Because it happens – a lot.
And while we may set out with the best intentions to educate and show the world that disability does not equal tragedy, the staring gradually wears us down.
For Miss Z and me, we will be hurrying through the grocery store, walking through the park or headed to my older daughter’s ballet class when I suddenly get the feeling we’re being watched.
And low and behold, there is often someone gawking at Miss Z.
Sometimes, it will be her behaviour that attracts attention – arms waving, legs kicking rhythmically at her footrest while she sings “awaaaa awaaaa, awaaa” (if she’s happy) or tries to pull off her ears (if she’s unhappy).
Other times it might be the feed pump – a noticeable purple and grey medical device with tubes running from a bag containing a suspicious beige liquid and disappearing under her shirt.
Or it could simply be the existence of a 4-year-old girl in a wheelchair that makes them stare.
Others with more hidden disabilities than Miss Z may not attract those initial stares, but might also have to face a lot more judgment when they are stared at. Whatever the reason, staring can be hurtful.
Every time someone stares at Miss Z, it is a reminder that she’s different.
I wonder if I’m being judged, if I’m being pitied or if the person doesn’t think Miss Z should be out and about at the grocery store / park / ballet class with the ‘normal’ kids.
It makes me angry because what the staring person might not know is – believe it or not – I forget that Miss Z is different until I notice someone staring at her. She has had multiple disabilities for pretty much her whole life and we are used to dealing with them.
To us, she’s just Miss Z and we love her just how she is.
Then again, not all stares are hostile and judgmental.
I noticed an elderly woman staring at Miss Z during a hydrotherapy session the other day. The woman was also using the pool and obviously keeping a close eye on Miss Z’s session.
It irritated me because I assumed she was staring disapprovingly, perhaps thinking Miss Z didn’t belong there.
But when the woman got out of the pool, she came over to me to say how lovely it was to see Miss Z enjoying the water. She went on to say that Miss Z reminded her of her son, who has cerebral palsy and that he’s now 30 years old and she couldn’t be prouder of all he has achieved.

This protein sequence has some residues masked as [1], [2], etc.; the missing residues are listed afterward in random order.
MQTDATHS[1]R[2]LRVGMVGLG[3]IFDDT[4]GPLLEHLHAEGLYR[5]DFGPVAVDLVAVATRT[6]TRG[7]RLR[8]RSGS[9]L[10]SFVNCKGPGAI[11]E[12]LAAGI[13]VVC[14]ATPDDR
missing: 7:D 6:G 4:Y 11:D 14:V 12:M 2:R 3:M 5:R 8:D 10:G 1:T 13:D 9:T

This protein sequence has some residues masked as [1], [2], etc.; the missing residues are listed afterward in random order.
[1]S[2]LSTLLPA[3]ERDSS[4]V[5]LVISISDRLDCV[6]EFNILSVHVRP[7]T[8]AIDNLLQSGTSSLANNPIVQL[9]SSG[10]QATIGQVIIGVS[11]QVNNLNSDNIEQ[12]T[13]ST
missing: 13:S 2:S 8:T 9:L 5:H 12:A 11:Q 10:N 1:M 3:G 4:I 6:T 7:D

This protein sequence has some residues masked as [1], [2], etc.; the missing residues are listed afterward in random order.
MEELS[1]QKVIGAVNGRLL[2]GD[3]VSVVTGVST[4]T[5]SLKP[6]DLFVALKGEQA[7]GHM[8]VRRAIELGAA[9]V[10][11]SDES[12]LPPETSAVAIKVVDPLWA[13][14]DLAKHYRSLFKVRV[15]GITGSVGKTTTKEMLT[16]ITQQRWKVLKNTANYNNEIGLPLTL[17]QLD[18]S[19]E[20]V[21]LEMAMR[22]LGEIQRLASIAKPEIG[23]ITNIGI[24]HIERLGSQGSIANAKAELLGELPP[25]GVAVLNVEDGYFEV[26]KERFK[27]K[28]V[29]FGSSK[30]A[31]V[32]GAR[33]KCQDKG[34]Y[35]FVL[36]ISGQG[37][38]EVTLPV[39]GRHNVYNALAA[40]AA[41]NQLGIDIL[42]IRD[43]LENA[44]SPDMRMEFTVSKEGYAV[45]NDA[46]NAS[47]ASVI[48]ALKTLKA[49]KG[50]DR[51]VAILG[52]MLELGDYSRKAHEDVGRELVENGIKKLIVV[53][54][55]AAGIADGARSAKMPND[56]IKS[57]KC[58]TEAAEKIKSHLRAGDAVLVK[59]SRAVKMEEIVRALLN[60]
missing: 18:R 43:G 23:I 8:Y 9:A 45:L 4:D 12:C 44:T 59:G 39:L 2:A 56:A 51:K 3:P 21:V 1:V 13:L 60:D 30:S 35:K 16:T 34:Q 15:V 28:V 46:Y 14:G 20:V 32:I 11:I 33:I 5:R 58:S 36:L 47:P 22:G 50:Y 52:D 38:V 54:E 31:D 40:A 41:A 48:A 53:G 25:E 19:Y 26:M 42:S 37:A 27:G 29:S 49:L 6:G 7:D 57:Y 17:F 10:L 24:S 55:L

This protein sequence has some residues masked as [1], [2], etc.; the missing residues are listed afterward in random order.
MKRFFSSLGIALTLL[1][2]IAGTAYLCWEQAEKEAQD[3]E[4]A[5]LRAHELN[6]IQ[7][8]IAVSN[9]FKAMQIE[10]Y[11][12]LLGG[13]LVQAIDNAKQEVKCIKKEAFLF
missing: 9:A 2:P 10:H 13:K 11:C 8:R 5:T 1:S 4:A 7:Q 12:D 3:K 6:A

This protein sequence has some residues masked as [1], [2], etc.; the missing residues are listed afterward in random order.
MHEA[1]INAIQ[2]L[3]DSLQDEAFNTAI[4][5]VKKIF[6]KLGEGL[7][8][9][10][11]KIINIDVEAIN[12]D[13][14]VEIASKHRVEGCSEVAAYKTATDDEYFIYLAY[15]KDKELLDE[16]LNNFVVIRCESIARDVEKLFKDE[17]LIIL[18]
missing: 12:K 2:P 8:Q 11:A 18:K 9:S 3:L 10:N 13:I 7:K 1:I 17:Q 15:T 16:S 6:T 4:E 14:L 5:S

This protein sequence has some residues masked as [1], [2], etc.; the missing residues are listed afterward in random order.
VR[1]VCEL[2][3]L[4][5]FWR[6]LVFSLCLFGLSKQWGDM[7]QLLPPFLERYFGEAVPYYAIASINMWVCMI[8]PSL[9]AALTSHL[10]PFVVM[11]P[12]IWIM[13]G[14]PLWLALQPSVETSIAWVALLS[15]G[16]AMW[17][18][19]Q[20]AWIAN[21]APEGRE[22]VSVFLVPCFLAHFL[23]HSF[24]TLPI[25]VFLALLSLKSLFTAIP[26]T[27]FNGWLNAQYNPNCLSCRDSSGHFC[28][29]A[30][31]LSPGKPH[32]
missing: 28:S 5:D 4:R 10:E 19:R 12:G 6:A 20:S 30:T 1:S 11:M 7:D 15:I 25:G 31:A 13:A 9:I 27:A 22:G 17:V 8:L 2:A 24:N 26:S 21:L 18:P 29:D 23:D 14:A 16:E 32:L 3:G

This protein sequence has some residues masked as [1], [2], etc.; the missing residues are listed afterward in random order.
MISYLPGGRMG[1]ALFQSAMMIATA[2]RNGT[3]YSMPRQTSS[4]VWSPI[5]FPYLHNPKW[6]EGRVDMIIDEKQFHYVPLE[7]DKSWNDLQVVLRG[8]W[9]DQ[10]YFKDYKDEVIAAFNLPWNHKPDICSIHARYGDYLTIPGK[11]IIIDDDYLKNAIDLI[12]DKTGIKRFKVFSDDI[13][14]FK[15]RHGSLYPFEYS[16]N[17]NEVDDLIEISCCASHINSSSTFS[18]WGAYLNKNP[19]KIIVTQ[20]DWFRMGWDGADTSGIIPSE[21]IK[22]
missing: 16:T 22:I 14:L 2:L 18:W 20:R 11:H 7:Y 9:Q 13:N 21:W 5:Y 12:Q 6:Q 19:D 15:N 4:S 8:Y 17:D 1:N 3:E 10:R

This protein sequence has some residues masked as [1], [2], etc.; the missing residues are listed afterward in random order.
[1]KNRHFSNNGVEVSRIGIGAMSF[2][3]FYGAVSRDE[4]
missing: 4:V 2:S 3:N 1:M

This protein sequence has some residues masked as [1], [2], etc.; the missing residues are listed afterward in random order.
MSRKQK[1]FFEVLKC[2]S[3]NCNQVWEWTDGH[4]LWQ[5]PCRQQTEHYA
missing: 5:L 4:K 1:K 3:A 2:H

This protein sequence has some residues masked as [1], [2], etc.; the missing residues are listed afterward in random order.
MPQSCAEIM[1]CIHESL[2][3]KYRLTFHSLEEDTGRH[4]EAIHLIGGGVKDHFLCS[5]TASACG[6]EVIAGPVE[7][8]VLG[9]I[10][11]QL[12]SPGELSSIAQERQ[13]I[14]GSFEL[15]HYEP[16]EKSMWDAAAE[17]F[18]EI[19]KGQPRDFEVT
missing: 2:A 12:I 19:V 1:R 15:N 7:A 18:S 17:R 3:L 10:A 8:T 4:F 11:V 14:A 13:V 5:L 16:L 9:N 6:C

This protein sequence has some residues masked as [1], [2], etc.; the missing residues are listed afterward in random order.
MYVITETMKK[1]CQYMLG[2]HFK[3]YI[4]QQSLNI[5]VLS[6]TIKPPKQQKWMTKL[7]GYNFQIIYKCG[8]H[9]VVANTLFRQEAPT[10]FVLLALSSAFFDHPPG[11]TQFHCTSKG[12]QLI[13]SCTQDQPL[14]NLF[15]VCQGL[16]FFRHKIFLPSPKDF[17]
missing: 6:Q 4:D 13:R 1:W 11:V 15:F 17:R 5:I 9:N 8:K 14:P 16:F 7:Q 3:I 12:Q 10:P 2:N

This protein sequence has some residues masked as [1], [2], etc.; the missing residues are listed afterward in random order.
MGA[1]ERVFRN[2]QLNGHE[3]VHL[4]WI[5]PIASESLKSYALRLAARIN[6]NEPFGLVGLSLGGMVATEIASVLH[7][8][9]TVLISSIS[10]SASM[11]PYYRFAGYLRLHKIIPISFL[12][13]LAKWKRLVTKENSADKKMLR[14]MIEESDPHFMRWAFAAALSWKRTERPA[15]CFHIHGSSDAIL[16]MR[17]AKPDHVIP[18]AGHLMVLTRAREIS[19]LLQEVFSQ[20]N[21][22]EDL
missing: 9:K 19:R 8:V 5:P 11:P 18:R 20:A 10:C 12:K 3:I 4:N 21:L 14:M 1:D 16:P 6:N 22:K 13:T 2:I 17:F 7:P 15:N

That made my day.
When we chose a primary school for Vegemite, Miss Z’s older sister, we intentionally chose one that was small and had a strong school community.
I didn’t want Vegemite to be forever answering questions about her sister nor did I want her to be bullied for having a sister who was ‘different’.
The best way to avoid this, I hoped, was a small school where everyone could get to know Miss Z. That worked well the first year, but this year, for various reasons, I haven’t had the opportunity to bring Miss Z to school as often.
Last Friday, Miss Z and I went to the school assembly and I noticed several children and parents staring at Miss Z.
It made me feel so sad.
Not because of the effect it would have on Vegemite – her friends and most of her class know Miss Z and either make a fuss over her or ignore her (or a bit of both) – in other words, standard younger sibling treatment. Not because any of the stares were hostile, mean or judgmental.
It was curiosity about Miss Z that was making them stare.
But because it reminded me that even in a small community like Vegemite’s primary school, I couldn’t ever ease up on my efforts to make sure that Miss Z is included.
People – adults and children – often stare because the sight of a child with disabilities is a rarity.
It isn’t something they see every day, so it makes them look.
We may no longer lock children with disabilities away in institutions, but they are still often invisible in society.
Lack of accessibility, lack of support and lack of public understanding all conspire to make even the most determined of parents decide it is just easier to stay home.
And that saddens me, not only because it isolates children like Miss Z and their parents, but also because it prevents disability from becoming more ordinary and less stare-worthy.